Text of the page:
San Antonio Symphony Orchestra Strike

Orchestra players distribute fliers outside the Tobin Center in San Antonio, Texas, in support of their strike against job losses

SAN ANTONIO Symphony Orchestra musicians have called a strike after management imposed a binding new contract on them from September 13.

The Texan San Antonio Symphony musicians work on three-year contracts, and this is the third year of the current contract.
The musicians agreed late last winter to a renegotiated third year due to the extenuating negative circumstances of the Covid-19 pandemic, and the Sept. 13 contract was that renegotiated one.
Musicians voted on September 15 to unanimously reject it.
Mary Ellen Goree plays violin and is a musicians’ Local 23 negotiator, and the musicians’ reaction to Monday’s imposition of its tenets was dramatic.
‘Our response to that is that we cannot work under such imposed conditions, and we are calling a strike,’ she said.
She said the reason for the rejection of the contract was obvious if you read the contract’s details.
First off, full-time musicians would be reduced from 72 to 42.
‘The remaining thirty positions, four of them that are currently vacant, are being eliminated and the other 26 are being converted to what they call a full “contract per service,” and what we call “per service,” because there is nothing full about that contract,’ Goree said.
Per service means part-time musicians will lose health insurance.
Those musicians being flipped from full to part time will lose health insurance and full-time symphony players will also suffer a loss of nearly $8,000 a year in the new contract.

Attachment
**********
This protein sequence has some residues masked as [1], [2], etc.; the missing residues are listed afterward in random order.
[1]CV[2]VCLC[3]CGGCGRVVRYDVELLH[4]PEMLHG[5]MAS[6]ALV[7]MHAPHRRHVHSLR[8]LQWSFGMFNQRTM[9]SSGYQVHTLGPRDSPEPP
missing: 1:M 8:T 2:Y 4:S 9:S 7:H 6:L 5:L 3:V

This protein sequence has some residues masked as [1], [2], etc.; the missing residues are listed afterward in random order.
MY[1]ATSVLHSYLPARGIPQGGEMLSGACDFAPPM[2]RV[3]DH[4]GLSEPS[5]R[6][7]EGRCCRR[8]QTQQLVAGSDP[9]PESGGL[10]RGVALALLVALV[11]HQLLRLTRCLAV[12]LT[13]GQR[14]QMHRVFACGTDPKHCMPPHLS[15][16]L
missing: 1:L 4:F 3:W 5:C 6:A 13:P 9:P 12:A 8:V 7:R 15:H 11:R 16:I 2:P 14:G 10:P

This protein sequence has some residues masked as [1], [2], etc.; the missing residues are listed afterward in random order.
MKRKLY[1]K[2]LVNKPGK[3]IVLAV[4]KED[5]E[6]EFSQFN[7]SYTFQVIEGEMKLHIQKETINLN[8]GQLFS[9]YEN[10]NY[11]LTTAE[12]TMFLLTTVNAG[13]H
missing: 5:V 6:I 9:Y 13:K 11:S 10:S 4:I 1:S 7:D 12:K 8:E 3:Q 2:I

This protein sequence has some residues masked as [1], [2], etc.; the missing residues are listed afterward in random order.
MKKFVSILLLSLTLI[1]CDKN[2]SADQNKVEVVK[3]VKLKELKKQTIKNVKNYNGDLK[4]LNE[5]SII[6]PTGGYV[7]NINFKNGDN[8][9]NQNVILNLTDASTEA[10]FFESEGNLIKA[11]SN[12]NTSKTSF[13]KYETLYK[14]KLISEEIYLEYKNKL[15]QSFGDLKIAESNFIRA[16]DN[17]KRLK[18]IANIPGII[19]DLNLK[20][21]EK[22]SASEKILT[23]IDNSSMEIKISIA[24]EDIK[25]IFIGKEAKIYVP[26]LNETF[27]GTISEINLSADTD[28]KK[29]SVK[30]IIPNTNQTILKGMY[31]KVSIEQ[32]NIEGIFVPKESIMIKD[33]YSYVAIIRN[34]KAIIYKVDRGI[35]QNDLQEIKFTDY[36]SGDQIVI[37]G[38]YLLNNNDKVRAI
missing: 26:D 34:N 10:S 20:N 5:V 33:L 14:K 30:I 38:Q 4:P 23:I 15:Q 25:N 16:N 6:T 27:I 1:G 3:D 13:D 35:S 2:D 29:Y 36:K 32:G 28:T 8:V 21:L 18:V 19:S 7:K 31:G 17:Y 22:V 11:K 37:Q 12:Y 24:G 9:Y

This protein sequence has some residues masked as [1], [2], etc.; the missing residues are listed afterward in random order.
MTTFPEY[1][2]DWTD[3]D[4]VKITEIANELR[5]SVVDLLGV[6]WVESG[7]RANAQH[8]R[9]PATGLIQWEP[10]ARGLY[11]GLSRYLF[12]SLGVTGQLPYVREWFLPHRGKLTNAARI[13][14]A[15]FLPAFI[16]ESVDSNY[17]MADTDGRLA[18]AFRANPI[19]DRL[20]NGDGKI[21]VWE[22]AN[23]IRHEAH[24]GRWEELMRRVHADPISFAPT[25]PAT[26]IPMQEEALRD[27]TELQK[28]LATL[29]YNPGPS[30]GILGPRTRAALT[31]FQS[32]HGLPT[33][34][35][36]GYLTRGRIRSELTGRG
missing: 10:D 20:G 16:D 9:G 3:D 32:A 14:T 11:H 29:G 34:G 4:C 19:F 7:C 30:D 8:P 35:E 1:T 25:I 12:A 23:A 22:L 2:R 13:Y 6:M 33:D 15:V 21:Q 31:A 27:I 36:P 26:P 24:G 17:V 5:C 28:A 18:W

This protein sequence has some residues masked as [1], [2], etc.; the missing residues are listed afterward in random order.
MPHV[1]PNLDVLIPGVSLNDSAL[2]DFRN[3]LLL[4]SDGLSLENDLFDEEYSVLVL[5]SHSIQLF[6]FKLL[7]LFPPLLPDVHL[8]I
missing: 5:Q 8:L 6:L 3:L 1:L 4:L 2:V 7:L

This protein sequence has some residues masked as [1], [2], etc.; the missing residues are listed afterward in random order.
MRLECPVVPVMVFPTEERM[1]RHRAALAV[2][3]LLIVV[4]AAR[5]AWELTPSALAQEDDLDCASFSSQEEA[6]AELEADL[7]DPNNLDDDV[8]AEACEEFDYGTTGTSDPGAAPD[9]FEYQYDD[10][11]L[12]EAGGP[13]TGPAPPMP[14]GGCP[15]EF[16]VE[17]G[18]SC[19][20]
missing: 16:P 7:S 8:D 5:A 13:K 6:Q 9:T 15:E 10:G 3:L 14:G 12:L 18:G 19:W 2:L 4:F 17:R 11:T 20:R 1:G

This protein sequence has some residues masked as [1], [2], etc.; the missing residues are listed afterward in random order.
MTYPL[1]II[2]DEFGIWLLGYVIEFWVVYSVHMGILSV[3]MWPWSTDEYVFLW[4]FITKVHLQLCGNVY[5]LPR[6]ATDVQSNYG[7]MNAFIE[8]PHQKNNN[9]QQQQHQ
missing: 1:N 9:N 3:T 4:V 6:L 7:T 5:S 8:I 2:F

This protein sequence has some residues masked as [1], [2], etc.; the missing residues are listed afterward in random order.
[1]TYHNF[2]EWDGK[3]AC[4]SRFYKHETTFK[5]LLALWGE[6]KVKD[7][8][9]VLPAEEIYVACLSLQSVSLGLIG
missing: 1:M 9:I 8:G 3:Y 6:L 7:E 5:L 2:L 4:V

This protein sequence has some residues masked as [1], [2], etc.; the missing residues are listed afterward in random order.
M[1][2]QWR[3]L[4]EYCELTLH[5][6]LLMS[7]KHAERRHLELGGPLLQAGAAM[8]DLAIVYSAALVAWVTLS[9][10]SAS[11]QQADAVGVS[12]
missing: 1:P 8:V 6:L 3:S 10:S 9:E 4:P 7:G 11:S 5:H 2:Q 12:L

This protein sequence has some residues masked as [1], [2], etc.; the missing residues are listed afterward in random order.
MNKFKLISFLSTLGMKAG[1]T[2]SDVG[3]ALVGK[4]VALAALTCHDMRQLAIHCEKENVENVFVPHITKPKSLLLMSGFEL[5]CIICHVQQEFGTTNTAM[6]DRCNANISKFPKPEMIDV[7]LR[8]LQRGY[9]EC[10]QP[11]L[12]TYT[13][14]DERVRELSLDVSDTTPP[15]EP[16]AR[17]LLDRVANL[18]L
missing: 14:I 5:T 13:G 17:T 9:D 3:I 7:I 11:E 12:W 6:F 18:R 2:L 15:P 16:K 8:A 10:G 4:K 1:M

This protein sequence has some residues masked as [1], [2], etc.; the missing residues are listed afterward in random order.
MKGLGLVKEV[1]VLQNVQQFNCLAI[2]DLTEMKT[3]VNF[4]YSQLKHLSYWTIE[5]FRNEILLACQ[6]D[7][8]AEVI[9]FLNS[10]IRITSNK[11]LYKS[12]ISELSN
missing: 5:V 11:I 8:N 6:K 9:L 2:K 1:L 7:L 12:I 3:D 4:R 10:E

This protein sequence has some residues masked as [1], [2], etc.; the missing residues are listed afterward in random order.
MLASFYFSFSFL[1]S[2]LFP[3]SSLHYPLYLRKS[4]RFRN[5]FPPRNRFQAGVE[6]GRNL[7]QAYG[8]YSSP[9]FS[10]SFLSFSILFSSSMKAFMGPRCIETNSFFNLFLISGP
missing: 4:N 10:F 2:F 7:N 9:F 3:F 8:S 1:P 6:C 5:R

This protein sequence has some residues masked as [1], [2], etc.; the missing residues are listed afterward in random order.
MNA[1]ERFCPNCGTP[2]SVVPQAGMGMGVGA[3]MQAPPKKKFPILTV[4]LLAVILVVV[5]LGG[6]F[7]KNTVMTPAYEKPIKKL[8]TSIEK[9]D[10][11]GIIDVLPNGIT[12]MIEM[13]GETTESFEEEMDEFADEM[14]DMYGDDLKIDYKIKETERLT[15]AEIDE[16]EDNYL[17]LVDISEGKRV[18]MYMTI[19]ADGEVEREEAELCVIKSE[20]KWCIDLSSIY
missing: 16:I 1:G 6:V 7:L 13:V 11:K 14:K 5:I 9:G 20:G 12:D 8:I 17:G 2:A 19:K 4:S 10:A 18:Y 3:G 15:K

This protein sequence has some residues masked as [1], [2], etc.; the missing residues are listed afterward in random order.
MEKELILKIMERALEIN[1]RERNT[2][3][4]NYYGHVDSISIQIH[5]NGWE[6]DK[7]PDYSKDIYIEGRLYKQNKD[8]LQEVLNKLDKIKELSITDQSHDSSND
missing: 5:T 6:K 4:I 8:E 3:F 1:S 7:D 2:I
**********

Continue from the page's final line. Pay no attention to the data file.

Goree said many of them won national competitions to get their jobs, and they moved their families here.
‘Converting them to part time with a very, very low salary and no health insurance – it will not save the symphony.
‘It will destroy the symphony. People aren’t going to stick around for that,’ she said.
Meanwhile, productions in Hollywood are under threat after backstage union workers voted unanimously to strike.
Over 90 per cent of those eligible to vote did so, with more than 98 per cent voting in support of strike action according to the International Alliance of Theatrical Stage Employees (IATSE).
The union has been campaigning for some time for better working hours, safer conditions in the workplace and improved worker benefits.
In a statement, president of the IATSE, Matthew Loeb, said: ‘The members have spoken loud and clear. This vote is about the quality of life as well as the health and safety of those who work in the film and television industry.
‘Our people have basic human needs like time for meal breaks, adequate sleep, and a weekend. For those at the bottom of the pay scale, they deserve nothing less than a living wage.’
Tens of thousands of IATSE members woke up early last Friday or were already on their way to set when they received an email with a link to their strike authorisation ballot.